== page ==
The technique I wanted to explore a bit this week has been near and dear to my heart recently. I want to look at it in the context of Psalm 77, one of my all-time favorite parts of the Bible, where the writer is basically just screaming at God. I highly recommend a read through, especially if you’re struggling with something. One of my favorite lines from this Psalm, “I remembered you, God, and I groaned; I meditated and my spirit grew faint. You kept my eyes from closing; I was too troubled to speak.”
So in this prayer in Psalm 77, it appears that we can learn that sometimes prayer is talking to God, and sometimes prayer is being too troubled to speak and saying nothing at all.
What’s fascinating about this chapter if you look at Psalm 77 in most Bibles, you’ll see the word Selah in the margin many times. This is characteristic of many of the Psalms. The mysterious word Selah appears in the margin over and over again. Which leads me to my usual questions, what does this word mean, what is it doing there, why is it there, and what can we learn from it?
The term Selah can best be described as a “sacred pause.” It is very musical in nature (later used in reggae music, believe it or not), as many of the Psalms were written as songs to be sung on long journeys. It is used to denote a “sacred pause,” in times of great sorrow and grief; and also to denote a “sacred pause” in times of great joy.
Sometimes in life when you’re just hurting, have gone through a tragedy, or experienced great pain, you simply need a sacred pause, a Selah to take in the moment. Alternatively, if you experience great joy, or something incredibly beautiful, it is appropriate to take a Selah, a sacred pause.
For me, I can remember very vividly losing a close friend, and all I could do was sit in silence. It was time for a Selah, a sacred pause to take in a time of incredible grief. I can also remember great moments of joy, like my younger sister’s wedding, family vacations, or several of my trips to Israel where I just had to stop and enjoy a Selah, a sacred pause.
May you this week, enjoy some beautiful moments of Selah, and also remember that when you’re hurting, sometimes you won’t have words to speak, and all you can do is experience a Selah, a sacred pause of grief.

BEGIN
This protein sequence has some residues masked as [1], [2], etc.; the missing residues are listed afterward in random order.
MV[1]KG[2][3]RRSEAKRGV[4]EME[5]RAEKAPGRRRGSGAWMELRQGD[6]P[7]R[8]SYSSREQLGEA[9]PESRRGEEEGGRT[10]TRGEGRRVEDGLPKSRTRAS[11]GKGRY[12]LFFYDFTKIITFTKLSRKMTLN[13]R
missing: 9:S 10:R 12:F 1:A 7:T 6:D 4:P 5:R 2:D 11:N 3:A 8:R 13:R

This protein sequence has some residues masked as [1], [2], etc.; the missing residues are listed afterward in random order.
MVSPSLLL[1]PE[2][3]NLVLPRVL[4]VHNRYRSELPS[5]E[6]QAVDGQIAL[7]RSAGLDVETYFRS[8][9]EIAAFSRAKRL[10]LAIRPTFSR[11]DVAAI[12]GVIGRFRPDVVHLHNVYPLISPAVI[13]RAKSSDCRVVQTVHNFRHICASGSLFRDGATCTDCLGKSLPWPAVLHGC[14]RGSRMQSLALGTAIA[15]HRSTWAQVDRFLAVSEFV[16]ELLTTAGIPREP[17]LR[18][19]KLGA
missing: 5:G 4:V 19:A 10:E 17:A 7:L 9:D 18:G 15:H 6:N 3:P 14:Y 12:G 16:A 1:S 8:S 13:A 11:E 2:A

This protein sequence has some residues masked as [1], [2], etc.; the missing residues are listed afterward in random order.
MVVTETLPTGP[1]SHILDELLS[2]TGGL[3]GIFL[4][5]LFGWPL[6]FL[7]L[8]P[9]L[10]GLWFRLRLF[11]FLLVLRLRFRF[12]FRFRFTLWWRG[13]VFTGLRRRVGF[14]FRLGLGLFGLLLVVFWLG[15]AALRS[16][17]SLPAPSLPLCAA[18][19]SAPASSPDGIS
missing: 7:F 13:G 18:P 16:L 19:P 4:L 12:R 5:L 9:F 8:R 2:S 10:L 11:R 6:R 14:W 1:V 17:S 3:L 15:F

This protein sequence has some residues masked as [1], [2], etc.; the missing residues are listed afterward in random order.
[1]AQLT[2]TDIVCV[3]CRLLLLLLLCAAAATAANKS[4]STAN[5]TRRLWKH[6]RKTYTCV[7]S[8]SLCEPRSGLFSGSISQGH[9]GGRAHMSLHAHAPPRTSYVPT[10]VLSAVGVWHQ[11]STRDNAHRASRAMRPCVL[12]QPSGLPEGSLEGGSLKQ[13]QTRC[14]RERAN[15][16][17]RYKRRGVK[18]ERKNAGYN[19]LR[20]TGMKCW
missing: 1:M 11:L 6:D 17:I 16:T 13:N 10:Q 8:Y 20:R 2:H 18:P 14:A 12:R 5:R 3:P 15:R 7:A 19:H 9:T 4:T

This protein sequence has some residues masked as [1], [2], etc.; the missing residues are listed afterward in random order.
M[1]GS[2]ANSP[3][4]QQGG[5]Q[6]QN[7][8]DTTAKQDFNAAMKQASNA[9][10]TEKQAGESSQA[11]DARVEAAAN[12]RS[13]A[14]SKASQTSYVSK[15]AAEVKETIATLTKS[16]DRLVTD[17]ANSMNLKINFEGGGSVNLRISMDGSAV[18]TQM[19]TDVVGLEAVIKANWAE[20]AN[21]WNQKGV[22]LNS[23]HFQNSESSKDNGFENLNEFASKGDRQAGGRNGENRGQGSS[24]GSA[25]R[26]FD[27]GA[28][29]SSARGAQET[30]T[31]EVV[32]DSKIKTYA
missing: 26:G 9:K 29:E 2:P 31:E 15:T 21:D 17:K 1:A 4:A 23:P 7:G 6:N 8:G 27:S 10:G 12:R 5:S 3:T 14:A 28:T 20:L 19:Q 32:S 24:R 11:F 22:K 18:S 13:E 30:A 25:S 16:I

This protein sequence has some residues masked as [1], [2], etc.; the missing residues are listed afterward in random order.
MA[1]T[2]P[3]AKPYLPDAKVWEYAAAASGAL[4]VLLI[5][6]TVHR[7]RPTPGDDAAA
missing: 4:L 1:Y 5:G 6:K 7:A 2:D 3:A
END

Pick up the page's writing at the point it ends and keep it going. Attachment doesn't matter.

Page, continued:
Below is Psalm 77. Note that the word Selah appears at the end of verse 3, 9, and 15. Verses 3 and 9 mention grief and sorr0w the writer is experiencing, and verse 15 is when he seems to be in awe of the power of God.
For the director of music. For Jeduthun. Of Asaph. A psalm.
1 I cried out to God for help;
I cried out to God to hear me.
2 When I was in distress, I sought the Lord;
at night I stretched out untiring hands,
and I would not be comforted.
3 I remembered you, God, and I groaned;
I meditated, and my spirit grew faint. (Selah)
4 You kept my eyes from closing;
I was too troubled to speak.
5 I thought about the former days,
the years of long ago;
6 I remembered my songs in the night.
My heart meditated and my spirit asked:
7 “Will the Lord reject forever?
Will he never show his favor again?
8 Has his unfailing love vanished forever?
Has his promise failed for all time?
9 Has God forgotten to be merciful?
Has he in anger withheld his compassion? (Selah)”
10 Then I thought, “To this I will appeal:
the years when the Most High stretched out his right hand.
11 I will remember the deeds of the Lord;
yes, I will remember your miracles of long ago.
12 I will consider all your works
and meditate on all your mighty deeds.”
13 Your ways, God, are holy.
What god is as great as our God?
14 You are the God who performs miracles;
you display your power among the peoples.
15 With your mighty arm you redeemed your people,
the descendants of Jacob and Joseph (Selah).
16 The waters saw you, God,
the waters saw you and writhed;
the very depths were convulsed.
17 The clouds poured down water,
the heavens resounded with thunder;
your arrows flashed back and forth.
18 Your thunder was heard in the whirlwind,
your lightning lit up the world;
the earth trembled and quaked.
19 Your path led through the sea,
your way through the mighty waters,
though your footprints were not seen.
20 You led your people like a flock
by the hand of Moses and Aaron.